Differential effects of gonadotropin-releasing hormone (GnRH)-I and GnRH-II on prostate cancer cell signaling and death

Maiti Kaushik, Dayoung Oh, Sun Moon Jung, Acharjee Sujata, Hua Li Jian, Gyu Bai Dong, Park Hee-Sae, Lee Keesook, Chul Lee Young, Chul Jung Neon, Kim Kyungjin, Vaudry Hubert, Bang Kwon Hyuk, Young Seong Jae

Research output: Contribution to journalArticle

21 Citations (Scopus)

Abstract

Context: GnRH is known to directly regulate prostate cancer cell proliferation, but the precise mechanism of action of the peptide is still under investigation. Objective: This study demonstrates differential effects of GnRH-I and GnRH-II on androgen-independent human prostate cancer cells. Results: Both GnRH-I and GnRH-II increased the intracellular Ca2+ concentration ([Ca2+]i) either through Ca2+ influx from external Ca2+ source or via mobilization of Ca 2+ from internal Ca2+ stores. Interestingly, the [Ca 2+]i increase was mediated by activation of the ryanodine receptor but not the inositol trisphosphate receptor. Trptorelix-1, a novel GnRH-II antagonist but not cetrorelix, a classical GnRH-I antagonist, completely inhibited the GnRH-II-induced [Ca2+]i increase. Concurrently at high concentrations, trptorelix-1 and cetrorelix inhibited GnRH-I-induced [Ca2+]i increase, whereas at low concentrations they exerted an agonistic action, inducing Ca2+ influx. High concentrations of trptorelix-1 but not cetrorelix-induced prostate cancer cell death, probably through an apoptotic process. Using photoaffinity labeling with 125I-[azidobenzoyl-D-Lys6]GnRH-II, we observed that an 80-kDa protein specifically bound to GnRH-II. Conclusions: This study suggests the existence of a novel GnRH-II binding protein, in addition to a conventional GnRH-I receptor, in prostate cancer cells. These data may facilitate the development of innovatory therapeutic drugs for the treatment of prostate cancer.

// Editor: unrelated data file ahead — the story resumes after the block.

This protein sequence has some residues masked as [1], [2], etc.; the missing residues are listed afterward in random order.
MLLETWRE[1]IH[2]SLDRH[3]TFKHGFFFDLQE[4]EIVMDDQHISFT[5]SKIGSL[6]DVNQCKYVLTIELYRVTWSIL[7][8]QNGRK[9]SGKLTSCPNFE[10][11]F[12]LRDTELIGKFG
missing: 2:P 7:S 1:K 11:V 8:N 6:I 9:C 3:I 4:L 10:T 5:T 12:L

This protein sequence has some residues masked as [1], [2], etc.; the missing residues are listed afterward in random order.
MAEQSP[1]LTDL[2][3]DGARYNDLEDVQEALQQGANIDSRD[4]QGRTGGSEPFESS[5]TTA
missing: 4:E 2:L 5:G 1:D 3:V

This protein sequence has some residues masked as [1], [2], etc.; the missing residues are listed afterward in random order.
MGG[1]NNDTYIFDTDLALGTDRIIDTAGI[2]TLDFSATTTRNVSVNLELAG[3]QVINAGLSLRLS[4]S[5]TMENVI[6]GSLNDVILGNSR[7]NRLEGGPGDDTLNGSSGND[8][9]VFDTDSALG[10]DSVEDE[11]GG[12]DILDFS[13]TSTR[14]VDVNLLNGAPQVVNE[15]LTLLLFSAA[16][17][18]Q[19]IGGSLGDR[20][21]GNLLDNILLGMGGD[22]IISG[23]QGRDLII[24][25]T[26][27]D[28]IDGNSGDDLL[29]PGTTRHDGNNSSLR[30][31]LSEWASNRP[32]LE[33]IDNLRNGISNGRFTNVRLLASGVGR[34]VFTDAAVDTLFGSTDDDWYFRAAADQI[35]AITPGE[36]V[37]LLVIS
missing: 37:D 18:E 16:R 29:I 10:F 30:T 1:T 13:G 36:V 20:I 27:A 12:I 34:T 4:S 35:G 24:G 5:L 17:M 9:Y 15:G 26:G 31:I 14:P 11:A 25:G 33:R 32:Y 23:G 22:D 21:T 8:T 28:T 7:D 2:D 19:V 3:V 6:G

Original languageEnglish (US)
Pages (from-to)4287-4298
Number of pages12
JournalJournal of Clinical Endocrinology and Metabolism
Volume90
Issue number7
DOIs
StatePublished - Jul 1 2005

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Cell signaling
Cell death
Gonadotropin-Releasing Hormone
Prostatic Neoplasms
Cell Death
Hormone Antagonists
Cells
LHRH Receptors
Ryanodine Receptor Calcium Release Channel
Inositol
Cell proliferation
Androgens
Labeling
Carrier Proteins

ASJC Scopus subject areas

  • Biochemistry
  • Endocrinology, Diabetes and Metabolism

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Differential effects of gonadotropin-releasing hormone (GnRH)-I and GnRH-II on prostate cancer cell signaling and death. / Kaushik, Maiti; Oh, Dayoung; Jung, Sun Moon; Sujata, Acharjee; Jian, Hua Li; Dong, Gyu Bai; Hee-Sae, Park; Keesook, Lee; Young, Chul Lee; Neon, Chul Jung; Kyungjin, Kim; Hubert, Vaudry; Hyuk, Bang Kwon; Jae, Young Seong.

In: Journal of Clinical Endocrinology and Metabolism, Vol. 90, No. 7, 01.07.2005, p. 4287-4298.

Research output: Contribution to journalArticle

Kaushik, M, Oh, D, Jung, SM, Sujata, A, Jian, HL, Dong, GB, Hee-Sae, P, Keesook, L, Young, CL, Neon, CJ, Kyungjin, K, Hubert, V, Hyuk, BK & Jae, YS 2005, 'Differential effects of gonadotropin-releasing hormone (GnRH)-I and GnRH-II on prostate cancer cell signaling and death', Journal of Clinical Endocrinology and Metabolism, vol. 90, no. 7, pp. 4287-4298. https://doi.org/10.1210/jc.2004-1894
Kaushik, Maiti ; Oh, Dayoung ; Jung, Sun Moon ; Sujata, Acharjee ; Jian, Hua Li ; Dong, Gyu Bai ; Hee-Sae, Park ; Keesook, Lee ; Young, Chul Lee ; Neon, Chul Jung ; Kyungjin, Kim ; Hubert, Vaudry ; Hyuk, Bang Kwon ; Jae, Young Seong. / Differential effects of gonadotropin-releasing hormone (GnRH)-I and GnRH-II on prostate cancer cell signaling and death. In: Journal of Clinical Endocrinology and Metabolism. 2005 ; Vol. 90, No. 7. pp. 4287-4298.